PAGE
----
Why are these articles worth anything to the predatory journals? And more to the point, how do predatory journals manage to make $75 million annually?
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Explore This IssueFebruary 2020
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By that time, the author truly has no good alternatives. No publisher will consider publishing an article that, technically, belongs to another company. The author could choose to walk away from the article—and all of the time and sweat that was poured into said article—but it’s just as likely that the author will swallow the cost.6
More commonly, the predatory journal commits a much more straightforward version of an advance fee scam. In some cases, the author may not be informed of publication fees until after the copyright has been transferred. In other cases, the predatory journal will publish the submitted article immediately, without the usual proofreading and peer review that one would expect from a legitimate journal. The article is then left to languish, largely unread, in a journal that no one has heard of. In fact, 60% of articles published in a predatory journal will never be cited by another article.7 In either case, the publisher pockets the fees, while providing the author with meager service in return.
The Problem with Predation
Why would anyone submit an article in a predatory journal? The problem starts with the fact that there is no easy definition of what a predatory journal is.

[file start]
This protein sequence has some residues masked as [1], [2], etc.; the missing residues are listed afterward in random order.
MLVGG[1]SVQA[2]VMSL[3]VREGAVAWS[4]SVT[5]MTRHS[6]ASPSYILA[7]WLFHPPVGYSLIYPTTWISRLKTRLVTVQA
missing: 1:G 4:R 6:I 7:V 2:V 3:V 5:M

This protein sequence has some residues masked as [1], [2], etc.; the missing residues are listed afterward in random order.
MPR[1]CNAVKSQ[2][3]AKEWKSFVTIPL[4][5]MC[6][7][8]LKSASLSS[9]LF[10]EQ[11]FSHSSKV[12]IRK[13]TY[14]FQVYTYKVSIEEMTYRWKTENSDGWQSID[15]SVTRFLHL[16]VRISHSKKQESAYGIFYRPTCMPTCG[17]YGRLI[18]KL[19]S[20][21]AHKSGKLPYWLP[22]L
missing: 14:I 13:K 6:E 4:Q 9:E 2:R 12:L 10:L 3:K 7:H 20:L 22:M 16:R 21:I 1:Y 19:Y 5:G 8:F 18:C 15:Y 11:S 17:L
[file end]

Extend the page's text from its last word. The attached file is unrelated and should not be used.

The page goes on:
Librarian Jeffrey Beall, the University of Colorado, first brought national attention to the problem of predatory journals. He went on to create Beall’s list of potentially predatory publishers.8
Note the use of the past tense. In February 2013, the OMICS Publishing Group and Canadian Center for Science and Education both threatened Mr. Beall with civil action for including them on his list. A few years later, in 2017, Frontiers Media SA demanded the University of Colorado investigate Mr. Beall for research misconduct.9 At that point, Mr. Beall decided this project was not worth the grief it was bringing him, and he removed his list from the internet. In the end, predatory journals could count Jeffrey Beall among their victims.
That’s not to say that Mr. Beall wasn’t on to something. In 2013, John Bohannon conducted an experiment: He submitted a fatally flawed article to more than 300 journals on Beall’s list. When I say fatally flawed, I mean it was flawed in every imaginable way: The alleged authors came from universities in Africa that don’t exist; the conclusion discusses experiments that did not appear in the methods section; finally, the text was translated into French, and then back into English—using Google translate.10 Despite these fatal flaws, at the end of the experiment, 82% of the journals on Beall’s list accepted the article for publication.
Mr. Beall eventually abandoned his eponymous list because he ran—hard—into a fundamental truth: In the absence of overt, well-documented malfeasance, it is difficult to say which journals are predatory and which are well intentioned, but sloppy. Because of this, in place of Beall’s black list, some have proposed using a white list, such as the Directory of Open Access Journals. The directory, which is maintained by the Infrastructure Services for Open Access, includes journals that meet certain standards, including peer review and an appropriate level of editorial quality control.11
White lists and black lists are great tools, but one cannot hope to vet accurately every journal, leaving the aspiring author stuck in the middle. In the absence of a true litmus test, a coalition of publishers and other stakeholders from 10 countries noted that predatory journals tend to share the following characteristics:12